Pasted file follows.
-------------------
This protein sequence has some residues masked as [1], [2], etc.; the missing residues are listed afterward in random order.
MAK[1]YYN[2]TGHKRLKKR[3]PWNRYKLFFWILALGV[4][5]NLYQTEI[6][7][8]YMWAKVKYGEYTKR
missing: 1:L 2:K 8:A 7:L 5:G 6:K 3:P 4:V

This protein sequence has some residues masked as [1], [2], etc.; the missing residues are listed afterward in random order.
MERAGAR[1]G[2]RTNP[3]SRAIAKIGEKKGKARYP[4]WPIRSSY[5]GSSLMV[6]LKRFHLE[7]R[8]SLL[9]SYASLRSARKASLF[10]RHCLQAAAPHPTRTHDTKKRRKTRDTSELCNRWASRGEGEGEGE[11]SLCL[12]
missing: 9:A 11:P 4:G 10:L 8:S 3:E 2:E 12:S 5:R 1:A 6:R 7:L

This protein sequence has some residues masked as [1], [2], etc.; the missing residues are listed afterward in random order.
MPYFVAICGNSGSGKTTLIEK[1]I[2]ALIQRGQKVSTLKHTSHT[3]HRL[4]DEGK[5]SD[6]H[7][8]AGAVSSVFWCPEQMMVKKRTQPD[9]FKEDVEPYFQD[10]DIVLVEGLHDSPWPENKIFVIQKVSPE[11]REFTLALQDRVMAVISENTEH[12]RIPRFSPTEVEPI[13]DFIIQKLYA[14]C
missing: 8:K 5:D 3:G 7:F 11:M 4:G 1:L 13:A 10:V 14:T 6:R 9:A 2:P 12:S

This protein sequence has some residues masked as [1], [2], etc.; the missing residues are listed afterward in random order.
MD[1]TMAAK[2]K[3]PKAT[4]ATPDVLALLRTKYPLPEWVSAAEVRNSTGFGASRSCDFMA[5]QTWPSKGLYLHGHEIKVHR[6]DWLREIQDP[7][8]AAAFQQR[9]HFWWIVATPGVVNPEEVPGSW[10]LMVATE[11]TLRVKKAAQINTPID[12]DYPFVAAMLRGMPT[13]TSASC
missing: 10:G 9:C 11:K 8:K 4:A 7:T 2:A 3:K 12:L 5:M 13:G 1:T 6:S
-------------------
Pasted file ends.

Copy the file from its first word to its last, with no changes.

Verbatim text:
This protein sequence has some residues masked as [1], [2], etc.; the missing residues are listed afterward in random order.
MAK[1]YYN[2]TGHKRLKKR[3]PWNRYKLFFWILALGV[4][5]NLYQTEI[6][7][8]YMWAKVKYGEYTKR
missing: 1:L 2:K 8:A 7:L 5:G 6:K 3:P 4:V

This protein sequence has some residues masked as [1], [2], etc.; the missing residues are listed afterward in random order.
MERAGAR[1]G[2]RTNP[3]SRAIAKIGEKKGKARYP[4]WPIRSSY[5]GSSLMV[6]LKRFHLE[7]R[8]SLL[9]SYASLRSARKASLF[10]RHCLQAAAPHPTRTHDTKKRRKTRDTSELCNRWASRGEGEGEGE[11]SLCL[12]
missing: 9:A 11:P 4:G 10:L 8:S 3:E 2:E 12:S 5:R 1:A 6:R 7:L

This protein sequence has some residues masked as [1], [2], etc.; the missing residues are listed afterward in random order.
MPYFVAICGNSGSGKTTLIEK[1]I[2]ALIQRGQKVSTLKHTSHT[3]HRL[4]DEGK[5]SD[6]H[7][8]AGAVSSVFWCPEQMMVKKRTQPD[9]FKEDVEPYFQD[10]DIVLVEGLHDSPWPENKIFVIQKVSPE[11]REFTLALQDRVMAVISENTEH[12]RIPRFSPTEVEPI[13]DFIIQKLYA[14]C
missing: 8:K 5:D 3:G 7:F 11:M 4:G 1:L 13:A 10:V 14:T 6:R 9:A 2:P 12:S

This protein sequence has some residues masked as [1], [2], etc.; the missing residues are listed afterward in random order.
MD[1]TMAAK[2]K[3]PKAT[4]ATPDVLALLRTKYPLPEWVSAAEVRNSTGFGASRSCDFMA[5]QTWPSKGLYLHGHEIKVHR[6]DWLREIQDP[7][8]AAAFQQR[9]HFWWIVATPGVVNPEEVPGSW[10]LMVATE[11]TLRVKKAAQINTPID[12]DYPFVAAMLRGMPT[13]TSASC
missing: 10:G 9:C 11:K 8:K 4:A 7:T 2:A 3:K 12:L 5:M 13:G 1:T 6:S